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Vet Eye Care

Dr Sean Cleary examining a cat

Our founder and lead vet Dr Becky Crossfield has a special interest in ophthalmology and takes referral cases to treat eye problems with patients from practices across the North West. 

We’re not a corporate, expensive referral centre, but as a trusted, independent vets we have the expertise and facilities to provide an affordable option for referring practices and owners with pets who need veterinary eye care.

Vet Eye Care

Our standard consultation fee is just £45, and with our practice located just off the motorway we’re a convenient option for referrals from Liverpool, Manchester, Warrington and further afield.

Conditions we can treat include cherry eye, abnormal eyelashes, glaucoma and corneal ulcers – you can find more information on our services below.

If you would like to refer a case to us, get in touch here.

For urgent referrals call us on 01928 641 641.

Our services include:

  • Cherry eye
  • Abnormal eyelashes
  • Entropion and ectropion
  • Feline herpes virus
  • Corneal ulcers
  • Enucleation
  • Glaucoma
  • Dry eye
  • Feline corneal sequestra
  • SCCED

Cherry eye in dogs: What is it and what are my pet’s options

What is cherry eye?

Cats and dogs have an extra eyelid in comparison to us, and we call this simply the third eyelid. 

A gland is loosely attached to the third eyelid which is involved in tear production. In certain dog species, this gland can bulge out from behind the eye lid and become inflamed. 

While this may look shocking, it is not painful for your dog. However, the longer it is exposed, the more likely it is to become irritated, which can lead to further problems.

If the gland becomes uncomfortable, dogs may scratch or rub at the area, which can lead to bleeding or infection.

While it will typically happen in one eye first, if a dog is susceptible they may see the same condition in their other eye later in life.

Species commonly affected include poodles, beagles, cocker spaniels, pugs, bloodhounds, English and French bulldogs, Boston terriers, shih tzu, lhasa apsos and other brachycephalic (flat-faced) breeds, as well as Burmese and Persian cats.

How do we treat cherry eye

Surgery is required to treat the condition, and we have different options available to us. 

We may attempt to replace the gland, allowing it to continue functioning, or if we are concerned about cancer in the area we may recommend removal.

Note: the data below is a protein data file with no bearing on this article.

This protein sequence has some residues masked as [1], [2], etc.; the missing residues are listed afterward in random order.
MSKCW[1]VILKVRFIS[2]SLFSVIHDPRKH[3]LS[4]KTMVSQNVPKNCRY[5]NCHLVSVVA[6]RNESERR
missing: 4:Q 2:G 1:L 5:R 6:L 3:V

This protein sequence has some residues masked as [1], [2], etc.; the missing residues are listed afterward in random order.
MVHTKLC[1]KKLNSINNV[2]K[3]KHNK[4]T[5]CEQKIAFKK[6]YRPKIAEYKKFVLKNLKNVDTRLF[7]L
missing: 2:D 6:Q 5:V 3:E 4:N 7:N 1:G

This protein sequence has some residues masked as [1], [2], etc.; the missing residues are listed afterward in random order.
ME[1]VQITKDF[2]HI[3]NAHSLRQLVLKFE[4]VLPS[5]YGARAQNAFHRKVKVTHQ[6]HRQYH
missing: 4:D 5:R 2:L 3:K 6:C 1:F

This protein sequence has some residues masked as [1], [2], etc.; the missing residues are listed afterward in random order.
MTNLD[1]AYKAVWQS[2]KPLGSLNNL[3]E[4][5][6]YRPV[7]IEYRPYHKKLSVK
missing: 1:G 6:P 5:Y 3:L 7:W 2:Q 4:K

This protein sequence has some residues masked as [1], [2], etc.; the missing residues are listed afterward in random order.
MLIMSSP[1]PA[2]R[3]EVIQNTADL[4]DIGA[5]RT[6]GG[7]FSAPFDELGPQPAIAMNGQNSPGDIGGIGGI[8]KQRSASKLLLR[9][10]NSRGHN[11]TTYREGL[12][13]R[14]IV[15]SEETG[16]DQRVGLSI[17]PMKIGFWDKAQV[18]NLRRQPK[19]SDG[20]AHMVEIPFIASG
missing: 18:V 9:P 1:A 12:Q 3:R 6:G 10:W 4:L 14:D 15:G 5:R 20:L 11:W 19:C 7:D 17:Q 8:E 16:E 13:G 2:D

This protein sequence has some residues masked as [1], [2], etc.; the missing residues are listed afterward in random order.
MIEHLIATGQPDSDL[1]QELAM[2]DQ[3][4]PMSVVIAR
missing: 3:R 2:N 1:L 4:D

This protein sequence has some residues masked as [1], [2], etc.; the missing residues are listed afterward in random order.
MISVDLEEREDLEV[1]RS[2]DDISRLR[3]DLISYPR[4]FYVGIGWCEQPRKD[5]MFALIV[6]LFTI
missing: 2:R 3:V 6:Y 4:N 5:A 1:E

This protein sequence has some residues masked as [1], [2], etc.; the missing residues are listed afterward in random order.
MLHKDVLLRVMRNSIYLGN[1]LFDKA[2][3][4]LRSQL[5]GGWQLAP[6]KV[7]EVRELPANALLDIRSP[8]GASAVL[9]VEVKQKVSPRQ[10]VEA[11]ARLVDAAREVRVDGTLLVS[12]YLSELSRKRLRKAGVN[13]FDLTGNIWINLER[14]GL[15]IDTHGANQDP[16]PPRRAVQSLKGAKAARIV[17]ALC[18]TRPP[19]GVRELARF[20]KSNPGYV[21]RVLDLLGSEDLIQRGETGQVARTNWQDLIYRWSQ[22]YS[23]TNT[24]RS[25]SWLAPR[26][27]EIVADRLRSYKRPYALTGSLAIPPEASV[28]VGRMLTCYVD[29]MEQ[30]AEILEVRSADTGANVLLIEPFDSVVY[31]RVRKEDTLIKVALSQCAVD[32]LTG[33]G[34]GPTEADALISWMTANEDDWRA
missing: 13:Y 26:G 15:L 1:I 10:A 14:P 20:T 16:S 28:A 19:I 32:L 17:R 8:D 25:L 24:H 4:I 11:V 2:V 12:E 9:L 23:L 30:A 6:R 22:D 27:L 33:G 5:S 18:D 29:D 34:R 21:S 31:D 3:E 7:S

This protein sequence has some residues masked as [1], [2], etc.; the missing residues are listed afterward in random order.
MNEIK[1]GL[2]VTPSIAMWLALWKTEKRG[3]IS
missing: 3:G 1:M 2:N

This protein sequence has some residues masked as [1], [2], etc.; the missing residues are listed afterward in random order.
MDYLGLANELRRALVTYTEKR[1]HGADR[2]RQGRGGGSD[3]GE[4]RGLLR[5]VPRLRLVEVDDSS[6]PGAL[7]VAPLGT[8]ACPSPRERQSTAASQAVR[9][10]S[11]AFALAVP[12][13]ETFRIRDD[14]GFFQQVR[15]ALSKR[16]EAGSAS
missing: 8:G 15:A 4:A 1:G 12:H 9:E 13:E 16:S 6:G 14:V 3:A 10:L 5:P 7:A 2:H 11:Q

Removing the gland may lead to your pet suffering from dry eyes later in life and requires lifelong medical treatment. 

Attempts to replace the gland are often not 100% successful and may lead to a relapse later in life, which may require further surgery.

We will always suggest a course of treatment based on your pet’s specific case, and will discuss our recommendation with you and your regular vet.

For fellow veterinary professionals:

We accept referrals from across the North West – if you would like to refer a case to us, get in touch here.get in touch here.

For pet owners:

Book an appointment with Dr Becky Crossfield here or call 01928 641 641 to discuss your case. 


Corneal ulcers in pets: What are the options?

What are corneal ulcers?

The cornea is a very thin but strong layer which covers the eye, allowing light to enter while protecting it from damage.

It can easily become damaged, and any holes that form in the layer are known as corneal ulcers. These can be very painful for pets and can lead to permanent damage if they are left untreated.

Damage can be caused by the eye being scratched by bushes, other pets or anything else that may contact your pet’s eye, as well as by problems with eyelashes or eyelids, and dry eye.

Signs that your pet may be suffering from a corneal ulcer include increased blinking, increased tear production, rubbing the eye or any other signs of discomfort. The eye may also look red and sore. 

How do we treat them?

If it is suspected that your pet is suffering from a corneal ulcer, your regular vet can perform a check using an orange dye, which changes colour to green if it filters through a hole in the cornea.

Simple ulcers can be treated with antibiotic eye drops and lubrication and may heal within a week. Several dog breeds are susceptible to corneal ulcers as they age, including boxers, border collies and corgis. 

Deeper or more complicated ulcers can require surgical intervention to prevent the issue from becoming worse and potentially causing a rupture or perforation of the eye. If the ulcer is reaching the point that rupture is an imminent risk we may advise emergency surgery.

We have the equipment and training to deal with complex corneal ulcers and will work with both you and your regular vet to recommend the best course of action for your pet’s situation.

For fellow veterinary professionals:

We accept referrals from across the North West – if you would like to refer a case to us, get in touch here.

For pet owners:

Book an appointment with Dr Becky Crossfield here or call 01928 641 641 to discuss your case.